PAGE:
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―Fully Loaded E-Commuter―
Gazelle Ultimate T10+ HMB
This shiny-red, confident-looking commuter is as fast as it looks, with aggressive geometry that complements its 28mph max speed. The aluminum-framed Gazelle Ultimate is powered by a Bosch Performance Line Speed mid-drive motor (with 75Nm of torque) and has a 500Wh battery that lasts up to 55 miles on one charge (25 miles on turbo). A Shimano XT rear derailleur moves the bike through its 10 gears to provide you with all you need to zip uphill and fly on flats at a steady cadence. Relative to the wider tires we usually see on urban e-commuters, the Gazelle’s 1.75-inch Schwalbe Energizer Plus tires—which are smoother down the center and grippier on the sides—are fairly narrow. But the Suntour 80mm-travel suspension fork makes up for any lost bump-absorption a wider tire might provide (you might notice it, you might not). An adjustable stem lets you fine-tune the angle of the handlebar to suit your comfort, and the included rear rack has a bungee to strap down a small haul (think jacket, not 30-pack). Best way to buy it: Find it through a local dealer or retailer.
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―Best Cheap E-Bike―
Aventon Pace 350 Step-Thru
The $1,000 price level is where e-bikes can get sketchy: Lithium-ion battery technology is still pricey, so corners must be cut elsewhere to keep costs down. At $1,099, the Aventon Pace 350 is one such bike, but our test revealed it’s not too cheap to be quality. The Class 2 e-bike rolls on 27.5×2.2-inch Kenda Kwick Seven Sport tires, stops via Tektro mechanical disc brakes, and tops out at 20 mph, whether you get there by pedal-assist or a throttle. A 7-speed Shimano Tourney drivetrain and five levels of e-assist provide you with various pedaling options. You don’t get fenders or integrated lights, but the Pace 350 felt totally viable for daily commuting. If you want to be more noticeable to motorists, go for the white frame, which looks sharp against the black components. Best way to buy it: Pre-order it today for an expected November delivery date.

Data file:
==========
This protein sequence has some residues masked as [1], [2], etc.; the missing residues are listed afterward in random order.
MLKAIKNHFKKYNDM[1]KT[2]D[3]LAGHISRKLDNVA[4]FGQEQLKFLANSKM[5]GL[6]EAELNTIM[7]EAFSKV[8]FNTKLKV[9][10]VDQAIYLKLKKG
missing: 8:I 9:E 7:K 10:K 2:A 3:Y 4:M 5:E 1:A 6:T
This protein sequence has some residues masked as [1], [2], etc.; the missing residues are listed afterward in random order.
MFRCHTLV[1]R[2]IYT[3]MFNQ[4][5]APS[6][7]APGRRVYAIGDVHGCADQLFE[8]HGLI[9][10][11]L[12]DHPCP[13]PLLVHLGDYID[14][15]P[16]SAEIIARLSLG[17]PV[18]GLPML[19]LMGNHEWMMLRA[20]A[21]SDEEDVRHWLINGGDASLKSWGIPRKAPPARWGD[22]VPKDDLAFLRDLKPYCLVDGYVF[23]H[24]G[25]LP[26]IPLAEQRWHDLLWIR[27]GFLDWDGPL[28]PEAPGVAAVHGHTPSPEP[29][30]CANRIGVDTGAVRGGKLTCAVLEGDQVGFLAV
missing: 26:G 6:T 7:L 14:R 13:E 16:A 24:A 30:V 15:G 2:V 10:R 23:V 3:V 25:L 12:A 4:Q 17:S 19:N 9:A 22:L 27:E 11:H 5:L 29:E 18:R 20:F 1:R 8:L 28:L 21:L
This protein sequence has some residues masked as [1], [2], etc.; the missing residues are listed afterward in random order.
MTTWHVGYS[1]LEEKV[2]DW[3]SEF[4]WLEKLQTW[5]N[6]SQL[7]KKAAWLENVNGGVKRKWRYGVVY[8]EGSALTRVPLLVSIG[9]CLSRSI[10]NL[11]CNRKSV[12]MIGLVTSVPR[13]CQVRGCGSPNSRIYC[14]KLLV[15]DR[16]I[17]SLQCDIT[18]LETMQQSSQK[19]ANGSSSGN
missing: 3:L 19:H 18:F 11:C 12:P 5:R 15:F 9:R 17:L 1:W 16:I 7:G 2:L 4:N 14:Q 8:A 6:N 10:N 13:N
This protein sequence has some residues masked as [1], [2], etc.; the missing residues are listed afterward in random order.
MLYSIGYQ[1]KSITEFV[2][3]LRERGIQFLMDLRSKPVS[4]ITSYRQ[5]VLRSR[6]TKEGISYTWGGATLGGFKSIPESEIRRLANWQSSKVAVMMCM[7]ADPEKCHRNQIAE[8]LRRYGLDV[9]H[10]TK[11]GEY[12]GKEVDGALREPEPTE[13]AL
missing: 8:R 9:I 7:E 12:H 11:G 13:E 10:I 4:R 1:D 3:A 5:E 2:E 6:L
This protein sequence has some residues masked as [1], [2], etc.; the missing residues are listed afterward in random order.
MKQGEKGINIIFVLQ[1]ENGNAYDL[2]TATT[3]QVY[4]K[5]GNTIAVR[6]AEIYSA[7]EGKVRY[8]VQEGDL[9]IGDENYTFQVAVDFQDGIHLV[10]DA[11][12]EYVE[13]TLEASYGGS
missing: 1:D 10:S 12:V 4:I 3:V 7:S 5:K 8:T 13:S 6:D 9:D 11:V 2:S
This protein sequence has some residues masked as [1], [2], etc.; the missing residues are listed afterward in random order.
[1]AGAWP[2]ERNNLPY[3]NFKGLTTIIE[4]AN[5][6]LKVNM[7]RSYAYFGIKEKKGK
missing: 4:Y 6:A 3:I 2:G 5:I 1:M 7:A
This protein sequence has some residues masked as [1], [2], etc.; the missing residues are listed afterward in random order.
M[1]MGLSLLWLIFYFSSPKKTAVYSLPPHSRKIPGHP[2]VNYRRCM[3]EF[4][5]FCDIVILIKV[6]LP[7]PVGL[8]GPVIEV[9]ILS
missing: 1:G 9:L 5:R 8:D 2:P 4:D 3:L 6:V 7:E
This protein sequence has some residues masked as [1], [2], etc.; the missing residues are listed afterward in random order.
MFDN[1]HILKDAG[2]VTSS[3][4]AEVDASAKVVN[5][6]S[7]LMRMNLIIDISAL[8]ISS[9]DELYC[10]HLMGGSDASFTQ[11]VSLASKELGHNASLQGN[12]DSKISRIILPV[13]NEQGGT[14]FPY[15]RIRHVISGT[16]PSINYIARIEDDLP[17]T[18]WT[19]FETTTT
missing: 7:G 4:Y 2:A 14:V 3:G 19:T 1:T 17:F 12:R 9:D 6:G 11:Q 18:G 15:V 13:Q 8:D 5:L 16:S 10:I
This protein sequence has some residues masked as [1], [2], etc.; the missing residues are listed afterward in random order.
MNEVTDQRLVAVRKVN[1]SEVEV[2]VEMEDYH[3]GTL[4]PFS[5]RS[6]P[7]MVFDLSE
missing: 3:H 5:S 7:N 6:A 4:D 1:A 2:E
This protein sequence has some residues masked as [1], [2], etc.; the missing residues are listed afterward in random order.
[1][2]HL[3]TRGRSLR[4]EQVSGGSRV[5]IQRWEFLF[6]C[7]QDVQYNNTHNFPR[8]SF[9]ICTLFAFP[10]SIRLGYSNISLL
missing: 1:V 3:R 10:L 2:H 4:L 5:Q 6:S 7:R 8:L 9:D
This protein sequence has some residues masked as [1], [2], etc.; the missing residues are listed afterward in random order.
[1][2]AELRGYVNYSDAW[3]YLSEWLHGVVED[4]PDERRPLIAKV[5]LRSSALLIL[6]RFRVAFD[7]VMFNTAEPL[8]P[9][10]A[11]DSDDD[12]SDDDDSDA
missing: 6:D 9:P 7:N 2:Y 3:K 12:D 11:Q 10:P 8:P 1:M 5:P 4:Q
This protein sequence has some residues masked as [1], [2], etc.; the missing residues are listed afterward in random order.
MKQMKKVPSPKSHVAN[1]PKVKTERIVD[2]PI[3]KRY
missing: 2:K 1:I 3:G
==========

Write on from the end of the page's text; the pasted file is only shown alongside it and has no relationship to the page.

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―Best Cheap Speed E-Bike―
Aventon Pace 500
If the Aventon Pace 350 is on your shopping radar, but you crave a little more speed, the Class 3 Aventon Pace 500 urban e-bike has five levels of pedal assist and tops out at 28 mph. Like the 350, you have the choice between pedal assist and a throttle to propel you forward. Note that on both bikes, throttle speed maxes out at 20mph (for legal reasons), meaning if you want that extra push to reach 28mph, you gotta get there by pedaling. Like the 350, the 500 has an aluminum frame, a swept-back handlebar, ergo grips, a sturdy kickstand, and 27.5×2.2-inch e-bike-rated tires. But the 500 comes with 8-speed Shimano Altus shifting and gearing and hydraulic disc brakes. Power comes in the form of a 750-watt rear-hub motor and a semi-integrated battery on the down tube (with a range of about 40 miles); a backlit display unit mounted on the stem shows your speed and distance and tells you how much juice you have left. Best way to buy it: Order today; bikes are in stock and shipping.
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―Best Value Electric Beach Cruiser―
Tuesday August Live! LS
As long as you can do without some of the perks that pricier models offer—like a detailed display unit, integrated lights, and a torque-sensor motor—the August Live! LS is a solid, stable, comfortable, and really freakin’ cute (have you seen those polka-dot fenders?) e-bike. Its 8-speed twist shifter, chopper-style handlebar, Touch Down Geometry (for a more laid-back ride), three levels of assist, and slow-to-warm start from a complete stop keep this bike within the realm of “cruiser.” But with a 250-watt Bafang rear-hub motor, a top pedal-assisted speed of 20 mph, and reliable disc brakes, the August is no joke. It’ll get you to the top of relatively steep climbs without forcing you out of the saddle, and feels super stable on the way back down. Its 20-mile battery range is on the low end for an e-bike, but it’s enough to take this bike where it’s happiest: tooling along at the beach, around town, and through the park. Best way to buy it: Find it through a local dealer or retailer.
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―Best Value Folding E-Bike―